Tuesday, November 24, 2015

Missed Opportunities in Black Magic by Hamdy el-Gazzar

Maybe the most striking aspect of Hamdy el-Gazzar's novel, Black Magic is the missed opportunity to delve deeper into the quiet, but internally unsettling life of a young man living in an apartment above the shop of an old undertaker.

The first twenty pages detail the aged undertaker sewing shrouds for the bodies he will prepare for their graves each week. Not a better chance for an extended metaphor, yet the power set up by el-Gazzar gets squandered by the far too common insights and revelations of Nasir, the protagonist, agonizing over how he feels having struck up an intimate love affair with a women twice his age.

In my last review, we saw how Hermann Hesse's Steppenwolf navigated the complex circuits of a very uniquely miserable character. In Black Magic, the legwork is not done well enough, or extensively enough to convince the reader that Nasir has the same quality of unique misery that is worthy to fill up dozens of pages. We're told, but we're not convinced:
...I'm like some great mystic saint, el-Hallaj for example--a person impossible to accept, rejected by his people, his family, his society. I object to nothing and I don't engage in dialog with the apparatus of authority or the high priests of thought or the men of letters, of the sciences, of the administration. I'm not necessarily some kind of obstreperous animal, or a bird that has separated itself from the flock; my deviancy consists in neither allowing myself to be provoked nor provoking others. In return, what is called society subjects me to amazing repression, over and above the normal censorship and taboos. I am suspended--that's all there is to it--far from things and human relations by a tacit decision to be insignificant, to not belong to any category or fit any niche (92).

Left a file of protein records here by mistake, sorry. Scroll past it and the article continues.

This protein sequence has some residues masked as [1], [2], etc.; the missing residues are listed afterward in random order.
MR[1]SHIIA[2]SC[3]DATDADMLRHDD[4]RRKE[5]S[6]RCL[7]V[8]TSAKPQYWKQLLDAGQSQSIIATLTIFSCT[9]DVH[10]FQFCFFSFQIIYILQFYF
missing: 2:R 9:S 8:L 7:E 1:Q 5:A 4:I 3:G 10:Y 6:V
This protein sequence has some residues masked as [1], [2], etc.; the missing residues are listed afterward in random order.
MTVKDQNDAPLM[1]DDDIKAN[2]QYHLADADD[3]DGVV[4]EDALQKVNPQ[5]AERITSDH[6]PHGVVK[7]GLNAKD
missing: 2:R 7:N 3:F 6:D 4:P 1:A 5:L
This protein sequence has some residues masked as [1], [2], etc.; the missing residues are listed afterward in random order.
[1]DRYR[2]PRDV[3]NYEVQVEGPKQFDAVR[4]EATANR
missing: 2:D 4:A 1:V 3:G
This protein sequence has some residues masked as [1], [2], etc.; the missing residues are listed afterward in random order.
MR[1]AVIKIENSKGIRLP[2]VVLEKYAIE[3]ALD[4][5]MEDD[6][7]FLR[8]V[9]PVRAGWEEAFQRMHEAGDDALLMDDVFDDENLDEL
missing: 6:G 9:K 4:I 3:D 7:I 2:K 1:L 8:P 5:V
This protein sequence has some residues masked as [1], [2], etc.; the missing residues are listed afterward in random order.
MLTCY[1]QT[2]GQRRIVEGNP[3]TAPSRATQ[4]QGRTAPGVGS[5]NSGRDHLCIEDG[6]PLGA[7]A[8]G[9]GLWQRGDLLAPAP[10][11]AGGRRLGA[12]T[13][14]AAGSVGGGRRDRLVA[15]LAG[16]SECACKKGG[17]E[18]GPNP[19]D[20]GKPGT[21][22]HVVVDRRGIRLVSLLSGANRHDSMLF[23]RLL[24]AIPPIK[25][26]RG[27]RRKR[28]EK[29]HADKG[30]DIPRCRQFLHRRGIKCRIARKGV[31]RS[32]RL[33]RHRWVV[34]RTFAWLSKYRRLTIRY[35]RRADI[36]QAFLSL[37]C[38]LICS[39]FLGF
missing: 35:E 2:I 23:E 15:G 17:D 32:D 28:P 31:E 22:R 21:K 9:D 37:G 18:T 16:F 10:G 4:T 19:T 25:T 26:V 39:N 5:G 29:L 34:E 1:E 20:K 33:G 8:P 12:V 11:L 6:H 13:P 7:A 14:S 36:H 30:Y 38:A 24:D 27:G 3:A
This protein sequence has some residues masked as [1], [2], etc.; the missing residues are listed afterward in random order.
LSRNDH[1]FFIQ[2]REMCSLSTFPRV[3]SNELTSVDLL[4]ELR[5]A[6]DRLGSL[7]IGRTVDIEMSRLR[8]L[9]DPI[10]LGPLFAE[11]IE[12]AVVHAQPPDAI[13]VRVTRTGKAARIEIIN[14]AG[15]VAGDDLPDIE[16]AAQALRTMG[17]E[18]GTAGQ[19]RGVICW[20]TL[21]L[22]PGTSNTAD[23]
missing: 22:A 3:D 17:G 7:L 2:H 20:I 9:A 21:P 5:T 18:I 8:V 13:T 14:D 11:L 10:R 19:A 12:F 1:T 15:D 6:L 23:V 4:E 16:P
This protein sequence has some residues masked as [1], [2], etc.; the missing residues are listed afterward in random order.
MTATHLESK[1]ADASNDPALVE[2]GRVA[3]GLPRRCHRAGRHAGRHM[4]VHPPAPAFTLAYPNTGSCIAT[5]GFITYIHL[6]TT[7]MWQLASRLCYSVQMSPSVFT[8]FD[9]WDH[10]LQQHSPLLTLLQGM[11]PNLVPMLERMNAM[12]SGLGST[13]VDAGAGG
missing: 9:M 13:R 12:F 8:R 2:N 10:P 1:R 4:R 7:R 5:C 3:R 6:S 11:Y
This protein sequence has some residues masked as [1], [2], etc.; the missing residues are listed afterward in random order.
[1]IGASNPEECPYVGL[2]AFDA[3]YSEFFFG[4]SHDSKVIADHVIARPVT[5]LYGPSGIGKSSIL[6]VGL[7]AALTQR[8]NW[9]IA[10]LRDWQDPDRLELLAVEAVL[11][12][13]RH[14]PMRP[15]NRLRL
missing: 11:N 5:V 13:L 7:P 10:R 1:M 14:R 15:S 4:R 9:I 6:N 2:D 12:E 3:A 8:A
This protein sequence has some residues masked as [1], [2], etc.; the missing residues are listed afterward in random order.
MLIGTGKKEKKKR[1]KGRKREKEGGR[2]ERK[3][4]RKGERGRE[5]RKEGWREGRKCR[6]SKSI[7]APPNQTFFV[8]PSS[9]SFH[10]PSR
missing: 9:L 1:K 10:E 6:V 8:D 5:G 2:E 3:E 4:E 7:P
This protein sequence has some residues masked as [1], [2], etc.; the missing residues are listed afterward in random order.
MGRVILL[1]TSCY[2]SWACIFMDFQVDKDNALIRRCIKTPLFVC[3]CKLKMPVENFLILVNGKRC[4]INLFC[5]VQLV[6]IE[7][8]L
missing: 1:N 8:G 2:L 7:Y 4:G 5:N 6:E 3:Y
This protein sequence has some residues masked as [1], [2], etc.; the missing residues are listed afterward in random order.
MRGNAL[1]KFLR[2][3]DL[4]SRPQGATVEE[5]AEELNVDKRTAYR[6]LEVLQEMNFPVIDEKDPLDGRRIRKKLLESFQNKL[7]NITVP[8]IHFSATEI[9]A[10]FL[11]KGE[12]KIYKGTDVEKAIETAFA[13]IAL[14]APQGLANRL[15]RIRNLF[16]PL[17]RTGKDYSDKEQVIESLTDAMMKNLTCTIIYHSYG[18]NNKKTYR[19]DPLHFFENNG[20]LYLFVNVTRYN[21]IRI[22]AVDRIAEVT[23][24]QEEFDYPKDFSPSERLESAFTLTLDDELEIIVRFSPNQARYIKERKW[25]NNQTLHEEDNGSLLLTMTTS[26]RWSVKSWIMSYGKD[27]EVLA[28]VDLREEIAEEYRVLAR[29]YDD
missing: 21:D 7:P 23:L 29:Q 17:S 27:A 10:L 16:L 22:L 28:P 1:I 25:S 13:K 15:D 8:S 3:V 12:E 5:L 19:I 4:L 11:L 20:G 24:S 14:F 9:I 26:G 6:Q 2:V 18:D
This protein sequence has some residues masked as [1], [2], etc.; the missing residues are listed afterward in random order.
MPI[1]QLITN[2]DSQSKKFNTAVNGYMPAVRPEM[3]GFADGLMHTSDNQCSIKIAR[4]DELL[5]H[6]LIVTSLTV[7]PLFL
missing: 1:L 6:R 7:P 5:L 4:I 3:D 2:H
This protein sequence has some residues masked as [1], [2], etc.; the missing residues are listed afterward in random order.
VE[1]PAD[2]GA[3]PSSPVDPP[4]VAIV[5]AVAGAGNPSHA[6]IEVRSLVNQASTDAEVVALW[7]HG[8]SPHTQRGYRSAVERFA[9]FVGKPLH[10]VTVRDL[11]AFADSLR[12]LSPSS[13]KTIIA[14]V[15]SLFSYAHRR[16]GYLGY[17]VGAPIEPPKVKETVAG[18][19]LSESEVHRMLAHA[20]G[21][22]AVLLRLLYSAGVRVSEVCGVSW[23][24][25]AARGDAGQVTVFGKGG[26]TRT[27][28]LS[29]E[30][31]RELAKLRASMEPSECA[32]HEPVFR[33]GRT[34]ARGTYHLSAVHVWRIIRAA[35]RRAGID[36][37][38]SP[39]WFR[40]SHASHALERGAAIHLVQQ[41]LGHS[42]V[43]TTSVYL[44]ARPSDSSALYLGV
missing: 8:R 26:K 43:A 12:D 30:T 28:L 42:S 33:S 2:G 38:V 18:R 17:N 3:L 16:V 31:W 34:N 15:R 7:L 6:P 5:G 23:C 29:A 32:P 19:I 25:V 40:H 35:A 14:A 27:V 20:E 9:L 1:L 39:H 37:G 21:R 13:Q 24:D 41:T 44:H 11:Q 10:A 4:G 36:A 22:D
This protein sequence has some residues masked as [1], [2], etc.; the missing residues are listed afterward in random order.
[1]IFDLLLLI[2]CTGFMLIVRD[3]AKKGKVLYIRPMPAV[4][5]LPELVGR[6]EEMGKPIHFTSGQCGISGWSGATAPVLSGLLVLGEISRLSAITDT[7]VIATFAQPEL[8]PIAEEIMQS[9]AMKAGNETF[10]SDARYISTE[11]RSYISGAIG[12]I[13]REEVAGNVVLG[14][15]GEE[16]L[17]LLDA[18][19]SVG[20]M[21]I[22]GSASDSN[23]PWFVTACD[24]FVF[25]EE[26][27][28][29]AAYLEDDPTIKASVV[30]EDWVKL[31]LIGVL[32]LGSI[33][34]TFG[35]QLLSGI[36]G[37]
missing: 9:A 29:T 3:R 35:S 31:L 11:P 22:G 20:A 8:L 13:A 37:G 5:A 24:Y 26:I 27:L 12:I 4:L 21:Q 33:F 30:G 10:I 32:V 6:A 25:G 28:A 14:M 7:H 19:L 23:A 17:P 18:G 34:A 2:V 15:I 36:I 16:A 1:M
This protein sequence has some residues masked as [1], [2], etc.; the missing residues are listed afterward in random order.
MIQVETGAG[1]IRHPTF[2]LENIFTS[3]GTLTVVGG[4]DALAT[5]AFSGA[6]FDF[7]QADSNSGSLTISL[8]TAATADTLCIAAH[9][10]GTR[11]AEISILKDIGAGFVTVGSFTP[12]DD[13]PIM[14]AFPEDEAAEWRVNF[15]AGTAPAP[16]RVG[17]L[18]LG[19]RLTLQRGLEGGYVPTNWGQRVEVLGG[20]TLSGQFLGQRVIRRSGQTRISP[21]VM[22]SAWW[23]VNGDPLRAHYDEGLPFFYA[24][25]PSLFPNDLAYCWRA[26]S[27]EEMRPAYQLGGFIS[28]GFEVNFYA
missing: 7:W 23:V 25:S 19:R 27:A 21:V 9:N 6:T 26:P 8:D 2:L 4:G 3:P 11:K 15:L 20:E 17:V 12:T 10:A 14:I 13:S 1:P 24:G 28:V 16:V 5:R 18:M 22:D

El-Gazzar's passage--or the translation by Humphrey Davies of the passage--is not poorly written or boring, but it is one dimensional in the novel. It's too much like having a friend you consider a fairly normal chap with regular ups and downs in his life tell you how weird he is, and how he doesn't accept the norms of society, and society, or what is perceived and called society, doesn't accept him (and, would you believe it, even tries to strike him down).

There is very little in Black Magic to back up this statement, and when it's given to the reader, it's not convincing, because it doesn't light up previous passages and incidents, or lend a higher understanding to the pages that come before and after.

Throughout the novel, it is the camera that supposedly sees life in its truest, most basic form--which is a form not many of us wish to encounter. Nasir is called a great photographer but a terrible employee by his boss. He zooms in, often, on his target, as the rest of his team works to cover the function for which they were hired.

The camera captures something more severe each time Nasir uses it. The final, cataclysmic moment is when he steals a very close look at the sheikh reciting in a Sufi gathering. We suffer the following disenchantment: